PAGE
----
Second, the verse says that although we are God’s children now, what we will be one day is not yet reality in our daily lives. This is not referring to a change in our status or relationship. You either are a child of God or you are not. You can’t become a “super child of God” or anything of the sort. So when it says “what we will be has not yet appeared,” it means that our daily lives, our actions, are not yet like Christ. In other words, our lives now are marked by dissonance between who we are and how we live. We are God’s children, but we don’t always live like that. But one day (when Jesus appears), we will!

Finally, these verses say that because of all this, those who hope in the good news about Jesus seek to “purify themselves just as he is pure.” What does this mean? Simply that Christians strive to be in practice who they will become in perfection. Or to say the same another way, God calls us to ‘be who you will become’ when he is finished with us.

This is not a matter of trying to create a new identity for ourselves. On the contrary, it’s a call to live in accordance with the identity we have been given in Christ. We have been forgiven and declared to pure in Christ—that is our true identity. But the daily actions of our lives do not line up with our identity.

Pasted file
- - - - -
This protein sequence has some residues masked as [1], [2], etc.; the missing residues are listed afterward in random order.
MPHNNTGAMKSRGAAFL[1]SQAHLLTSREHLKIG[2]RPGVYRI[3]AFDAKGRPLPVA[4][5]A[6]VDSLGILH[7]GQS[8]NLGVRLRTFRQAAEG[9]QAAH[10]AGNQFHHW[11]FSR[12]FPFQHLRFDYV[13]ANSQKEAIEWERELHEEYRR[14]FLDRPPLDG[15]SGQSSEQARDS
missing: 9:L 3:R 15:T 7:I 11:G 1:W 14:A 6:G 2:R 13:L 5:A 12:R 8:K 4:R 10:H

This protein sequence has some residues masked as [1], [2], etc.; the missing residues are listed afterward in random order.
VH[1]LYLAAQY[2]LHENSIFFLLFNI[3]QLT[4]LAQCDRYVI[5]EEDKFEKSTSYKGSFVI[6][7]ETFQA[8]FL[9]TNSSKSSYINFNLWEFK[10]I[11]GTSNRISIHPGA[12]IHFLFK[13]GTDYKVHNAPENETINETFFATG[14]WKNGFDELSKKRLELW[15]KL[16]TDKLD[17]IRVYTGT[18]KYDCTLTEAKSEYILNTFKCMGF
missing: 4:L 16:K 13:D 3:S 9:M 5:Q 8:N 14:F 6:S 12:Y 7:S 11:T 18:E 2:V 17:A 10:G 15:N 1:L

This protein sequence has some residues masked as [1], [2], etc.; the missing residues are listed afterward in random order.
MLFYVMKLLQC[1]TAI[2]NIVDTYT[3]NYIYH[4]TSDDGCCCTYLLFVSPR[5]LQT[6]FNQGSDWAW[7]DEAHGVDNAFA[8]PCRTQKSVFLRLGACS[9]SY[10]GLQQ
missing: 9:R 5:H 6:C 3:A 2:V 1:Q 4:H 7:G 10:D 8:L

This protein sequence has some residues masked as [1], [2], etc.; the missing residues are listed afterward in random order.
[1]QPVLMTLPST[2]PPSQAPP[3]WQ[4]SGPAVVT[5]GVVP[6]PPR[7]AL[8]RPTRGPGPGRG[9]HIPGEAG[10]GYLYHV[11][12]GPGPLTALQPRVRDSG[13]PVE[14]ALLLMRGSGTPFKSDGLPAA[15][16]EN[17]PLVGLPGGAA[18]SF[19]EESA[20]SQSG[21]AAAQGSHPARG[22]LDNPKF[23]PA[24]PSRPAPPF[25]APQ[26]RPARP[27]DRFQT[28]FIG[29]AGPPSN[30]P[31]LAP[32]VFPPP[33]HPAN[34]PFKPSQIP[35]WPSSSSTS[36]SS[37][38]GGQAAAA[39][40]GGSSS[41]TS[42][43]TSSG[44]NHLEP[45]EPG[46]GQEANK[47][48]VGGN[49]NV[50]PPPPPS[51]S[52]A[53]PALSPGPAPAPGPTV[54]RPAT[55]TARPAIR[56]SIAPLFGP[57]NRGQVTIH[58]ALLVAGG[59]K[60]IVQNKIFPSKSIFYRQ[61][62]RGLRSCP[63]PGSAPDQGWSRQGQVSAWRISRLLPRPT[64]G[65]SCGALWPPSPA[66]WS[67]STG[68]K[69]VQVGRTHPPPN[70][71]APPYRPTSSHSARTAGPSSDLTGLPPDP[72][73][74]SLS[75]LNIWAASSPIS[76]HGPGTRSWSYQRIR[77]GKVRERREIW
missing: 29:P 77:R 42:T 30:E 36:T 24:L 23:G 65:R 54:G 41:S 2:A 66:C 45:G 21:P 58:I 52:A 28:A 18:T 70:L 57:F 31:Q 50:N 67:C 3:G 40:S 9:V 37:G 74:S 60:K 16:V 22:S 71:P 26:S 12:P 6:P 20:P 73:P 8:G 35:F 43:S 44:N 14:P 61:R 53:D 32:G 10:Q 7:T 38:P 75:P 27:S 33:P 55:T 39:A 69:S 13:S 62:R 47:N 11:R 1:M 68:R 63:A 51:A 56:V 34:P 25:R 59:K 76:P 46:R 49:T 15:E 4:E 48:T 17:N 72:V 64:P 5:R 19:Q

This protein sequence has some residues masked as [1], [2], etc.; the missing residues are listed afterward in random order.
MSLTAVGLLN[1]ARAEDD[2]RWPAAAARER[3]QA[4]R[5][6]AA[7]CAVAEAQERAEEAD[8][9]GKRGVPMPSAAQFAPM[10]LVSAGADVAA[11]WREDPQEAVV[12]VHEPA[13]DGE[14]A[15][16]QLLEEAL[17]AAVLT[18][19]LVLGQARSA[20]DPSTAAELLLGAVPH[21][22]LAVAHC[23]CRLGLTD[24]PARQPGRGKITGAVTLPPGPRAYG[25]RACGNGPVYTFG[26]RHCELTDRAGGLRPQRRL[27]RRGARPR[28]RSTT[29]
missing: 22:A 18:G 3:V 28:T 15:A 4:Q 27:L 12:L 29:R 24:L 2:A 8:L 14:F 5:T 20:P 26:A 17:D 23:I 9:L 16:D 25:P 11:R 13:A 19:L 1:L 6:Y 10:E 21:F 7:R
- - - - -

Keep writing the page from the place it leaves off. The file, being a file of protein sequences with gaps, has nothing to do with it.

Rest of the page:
So Be Who You Will Become

Like an immature man who never acts his age, every day Christians struggle to be who they are. The solution, however, is not one of self-help and self-created identities. The ethic of the Bible is not, “Become who you want to be” or “Be the change you wish to see in yourself.” Instead, God calls us to ‘be who you will become,’ which is a double reminder of his grace.

First, it reminds us that we already are his son or daughter because. We do not have to earn this status; it comes to us by faith in his grace. Second, it reminds us that we our actions will one day match our identity—and this is also by his grace: “he who began a good work in you will carry it on to completion until the day of Jesus Christ” (Phil 1:6).

Every desire to live a more godly life, every struggle to resist temptation, every prayer for God’s help to honor him are all about the same thing: be who you will become. In the future (at the return of Jesus) you will be godly in your actions (because of your present identity)—so be who you will become. One day you will not struggle to resist temptation, because you will be in the presence of an all satisfying Savior—so be who you will become. One day you will not need to fail to honor God, because your future with him is one of honor and glory forevermore—so be who you will become.

Who you are is who you will be, and what you will be when you’re with Jesus is ‘like him’ (1 John 3:2). So the entirety of Christian obedience, then, boils down to this: practice the presence of the future, and be who you will become.

Doug Ponder is one of the founding pastors of Remnant Church in Richmond, VA, where he serves in many of the church’s teaching ministries. He has contributed to several published works and is a regular contributor to RE|SOURCE. His interests include the intersection of theology, ethics, and the Christian life. Follow him on Twitter @dougponder.